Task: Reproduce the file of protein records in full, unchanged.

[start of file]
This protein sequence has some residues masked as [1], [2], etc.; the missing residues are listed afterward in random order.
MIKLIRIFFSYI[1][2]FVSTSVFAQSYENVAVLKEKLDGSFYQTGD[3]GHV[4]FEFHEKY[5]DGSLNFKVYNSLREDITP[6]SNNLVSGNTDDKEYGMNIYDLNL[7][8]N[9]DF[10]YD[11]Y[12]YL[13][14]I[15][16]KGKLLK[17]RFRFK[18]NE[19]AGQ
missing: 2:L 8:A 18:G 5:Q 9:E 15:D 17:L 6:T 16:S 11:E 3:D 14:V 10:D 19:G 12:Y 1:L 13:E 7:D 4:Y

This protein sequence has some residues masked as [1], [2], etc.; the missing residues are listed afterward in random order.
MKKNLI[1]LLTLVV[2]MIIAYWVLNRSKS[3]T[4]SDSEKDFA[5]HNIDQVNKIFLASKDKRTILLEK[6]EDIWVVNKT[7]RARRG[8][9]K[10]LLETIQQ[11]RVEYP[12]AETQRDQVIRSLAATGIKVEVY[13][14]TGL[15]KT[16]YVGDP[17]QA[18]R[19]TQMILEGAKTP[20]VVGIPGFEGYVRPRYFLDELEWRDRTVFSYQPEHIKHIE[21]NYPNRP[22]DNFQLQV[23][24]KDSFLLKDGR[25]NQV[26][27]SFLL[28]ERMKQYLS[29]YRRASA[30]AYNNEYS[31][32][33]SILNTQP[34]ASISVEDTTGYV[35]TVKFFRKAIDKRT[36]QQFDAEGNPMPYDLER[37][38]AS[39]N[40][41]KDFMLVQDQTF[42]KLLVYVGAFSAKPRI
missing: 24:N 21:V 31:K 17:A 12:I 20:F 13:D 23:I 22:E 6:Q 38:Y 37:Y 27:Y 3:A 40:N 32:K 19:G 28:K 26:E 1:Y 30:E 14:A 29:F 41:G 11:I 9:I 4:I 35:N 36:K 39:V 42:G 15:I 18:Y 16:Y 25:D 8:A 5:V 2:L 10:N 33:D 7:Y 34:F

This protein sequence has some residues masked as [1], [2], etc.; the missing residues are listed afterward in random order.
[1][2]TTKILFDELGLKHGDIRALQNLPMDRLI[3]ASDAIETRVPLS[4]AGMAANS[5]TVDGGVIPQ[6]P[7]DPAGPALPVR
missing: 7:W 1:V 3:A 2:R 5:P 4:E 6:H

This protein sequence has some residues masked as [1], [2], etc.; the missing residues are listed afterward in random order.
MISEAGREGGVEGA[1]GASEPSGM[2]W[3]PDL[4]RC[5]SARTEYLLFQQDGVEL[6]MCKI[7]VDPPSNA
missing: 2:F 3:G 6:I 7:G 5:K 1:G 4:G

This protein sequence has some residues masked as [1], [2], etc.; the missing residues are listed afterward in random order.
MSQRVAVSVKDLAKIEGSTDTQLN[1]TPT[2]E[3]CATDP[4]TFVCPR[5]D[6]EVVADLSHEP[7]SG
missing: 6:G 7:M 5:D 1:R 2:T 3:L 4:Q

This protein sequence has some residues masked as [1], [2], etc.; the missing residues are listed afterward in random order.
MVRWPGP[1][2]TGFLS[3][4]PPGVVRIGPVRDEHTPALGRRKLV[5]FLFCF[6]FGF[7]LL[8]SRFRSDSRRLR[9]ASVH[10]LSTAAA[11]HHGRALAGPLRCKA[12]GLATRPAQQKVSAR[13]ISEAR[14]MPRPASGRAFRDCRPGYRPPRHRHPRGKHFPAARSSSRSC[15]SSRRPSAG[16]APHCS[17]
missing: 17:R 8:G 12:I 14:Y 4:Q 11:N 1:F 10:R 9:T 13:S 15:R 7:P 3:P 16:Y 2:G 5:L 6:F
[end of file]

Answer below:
This protein sequence has some residues masked as [1], [2], etc.; the missing residues are listed afterward in random order.
MIKLIRIFFSYI[1][2]FVSTSVFAQSYENVAVLKEKLDGSFYQTGD[3]GHV[4]FEFHEKY[5]DGSLNFKVYNSLREDITP[6]SNNLVSGNTDDKEYGMNIYDLNL[7][8]N[9]DF[10]YD[11]Y[12]YL[13][14]I[15][16]KGKLLK[17]RFRFK[18]NE[19]AGQ
missing: 2:L 8:A 18:G 5:Q 9:E 15:D 17:L 6:T 16:S 11:E 3:D 14:V 10:D 19:G 12:Y 1:L 13:E 7:D 4:Y

This protein sequence has some residues masked as [1], [2], etc.; the missing residues are listed afterward in random order.
MKKNLI[1]LLTLVV[2]MIIAYWVLNRSKS[3]T[4]SDSEKDFA[5]HNIDQVNKIFLASKDKRTILLEK[6]EDIWVVNKT[7]RARRG[8][9]K[10]LLETIQQ[11]RVEYP[12]AETQRDQVIRSLAATGIKVEVY[13][14]TGL[15]KT[16]YVGDP[17]QA[18]R[19]TQMILEGAKTP[20]VVGIPGFEGYVRPRYFLDELEWRDRTVFSYQPEHIKHIE[21]NYPNRP[22]DNFQLQV[23][24]KDSFLLKDGR[25]NQV[26][27]SFLL[28]ERMKQYLS[29]YRRASA[30]AYNNEYS[31][32][33]SILNTQP[34]ASISVEDTTGYV[35]TVKFFRKAIDKRT[36]QQFDAEGNPMPYDLER[37][38]AS[39]N[40][41]KDFMLVQDQTF[42]KLLVYVGAFSAKPRI
missing: 24:N 21:V 31:K 17:A 12:I 20:F 13:D 23:I 22:E 6:Q 38:Y 37:Y 27:Y 3:A 40:N 32:K 19:G 28:K 26:E 1:Y 30:E 14:A 29:F 41:G 11:I 9:I 4:I 35:N 36:K 39:V 42:G 15:I 18:Y 16:Y 25:D 8:A 5:V 2:L 10:N 33:D 7:Y 34:F

This protein sequence has some residues masked as [1], [2], etc.; the missing residues are listed afterward in random order.
[1][2]TTKILFDELGLKHGDIRALQNLPMDRLI[3]ASDAIETRVPLS[4]AGMAANS[5]TVDGGVIPQ[6]P[7]DPAGPALPVR
missing: 7:W 1:V 3:A 2:R 5:P 4:E 6:H

This protein sequence has some residues masked as [1], [2], etc.; the missing residues are listed afterward in random order.
MISEAGREGGVEGA[1]GASEPSGM[2]W[3]PDL[4]RC[5]SARTEYLLFQQDGVEL[6]MCKI[7]VDPPSNA
missing: 2:F 3:G 6:I 7:G 5:K 1:G 4:G

This protein sequence has some residues masked as [1], [2], etc.; the missing residues are listed afterward in random order.
MSQRVAVSVKDLAKIEGSTDTQLN[1]TPT[2]E[3]CATDP[4]TFVCPR[5]D[6]EVVADLSHEP[7]SG
missing: 6:G 7:M 5:D 1:R 2:T 3:L 4:Q

This protein sequence has some residues masked as [1], [2], etc.; the missing residues are listed afterward in random order.
MVRWPGP[1][2]TGFLS[3][4]PPGVVRIGPVRDEHTPALGRRKLV[5]FLFCF[6]FGF[7]LL[8]SRFRSDSRRLR[9]ASVH[10]LSTAAA[11]HHGRALAGPLRCKA[12]GLATRPAQQKVSAR[13]ISEAR[14]MPRPASGRAFRDCRPGYRPPRHRHPRGKHFPAARSSSRSC[15]SSRRPSAG[16]APHCS[17]
missing: 17:R 8:G 12:I 14:Y 4:Q 11:N 1:F 10:R 9:T 13:S 15:R 7:P 3:P 16:Y 2:G 5:L 6:F